Feb 23, 2021

Abraham and His Mother's Plight

Abraham with His Mother
Abraham with His Mother

Abraham was admitted to our hospital, St. Mary’s Hospital Lacor in Gulu, Uganda in December of 2020. He came to our attention during an outreach session that our hospital held in his local community to raise awareness about childhood cancer. Abraham and his mother were immediately brought to St. Mary’s because he was obviously very ill.  

At the time of admission, he was only one. His mother reported that Abraham had been ill since he was four months old when she noticed a swelling in his abdomen. The swelling progressed rapidly. His mother further explained that he soon developed multiple swellings on his scalp.  About two weeks prior to admission, he had developed protrusion of both of his eyes with loss of vision and cried excessively. Abraham's parents were unable to seek help when he first developed abdominal swelling because their respective families would or could not help them support the costs of seeking and obtaining medical care. 

Because of the clinical findings upon examination, we immediately did a work-up and the tests revealed that he had a large mass above the left kidney.  A biopsy was performed which confirmed our suspected diagnosis – neuroblastoma- a type of childhood cancer. As Abraham’s doctor, it was the first case of this cancer that I had diagnosed at our hospital in a very long time.  Because of our own limited resources for managing children with neuroblastoma, we usually refer these patients to the Uganda Cancer Institute in Kampala.

When we counselled the mother about the need to go to Kampala for her son's treatment, she broke down crying because she had no existing means of support. She said that traveling and staying in Kampala was not an option for her.  She asked us to do anything that we could for her son.  We bit the bullet and started Abraham on an intensive chemotherapy regimen.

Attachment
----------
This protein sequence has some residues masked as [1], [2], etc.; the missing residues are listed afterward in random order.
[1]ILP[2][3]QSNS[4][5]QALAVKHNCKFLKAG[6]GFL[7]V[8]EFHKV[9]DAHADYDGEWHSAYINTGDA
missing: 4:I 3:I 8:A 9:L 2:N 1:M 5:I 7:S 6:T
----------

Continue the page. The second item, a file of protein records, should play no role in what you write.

We were heartened when he showed a good response to the first cycle of therapy. He has recently completed his third treatment cycle. We faced many challenges in managing the side effects of chemotherapy he has experienced, particularly anemia. Abraham has a rare blood type. The supply for his blood type is normally difficult to obtain, but the situation was made worse because of a general blood supply shortage in our region. But, despite the difficulties, we have been able to manage the treatment-related complications Abraham has experienced so far.

We hope for the best for Abraham and his mother. Family support is an essential part of treatment and we have been able to provide Abraham’s mother with the necessary mental, emotional, and spiritual support during his treatment.  As his doctor, I remain worried about their future because Abraham's overall prognosis is very poor.

Abraham’s story reminds me how necessary it is to inform the public and health care professionals at the community level about the signs and symptoms of childhood cancer so that referrals of children with suspected cancer can be made promptly and prevent children presenting with such advanced cancer as Abraham. It also taught me that families and children with cancer need comprehensive psychosocial support. The support that we have given to Abraham’s mother has enabled her to remain at St. Mary’s so that Abraham can complete planned treatment. It also made me wonder if Abraham’s prognosis would have been better if his parents had the necessary financial support to seek and receive medical help when he first became ill.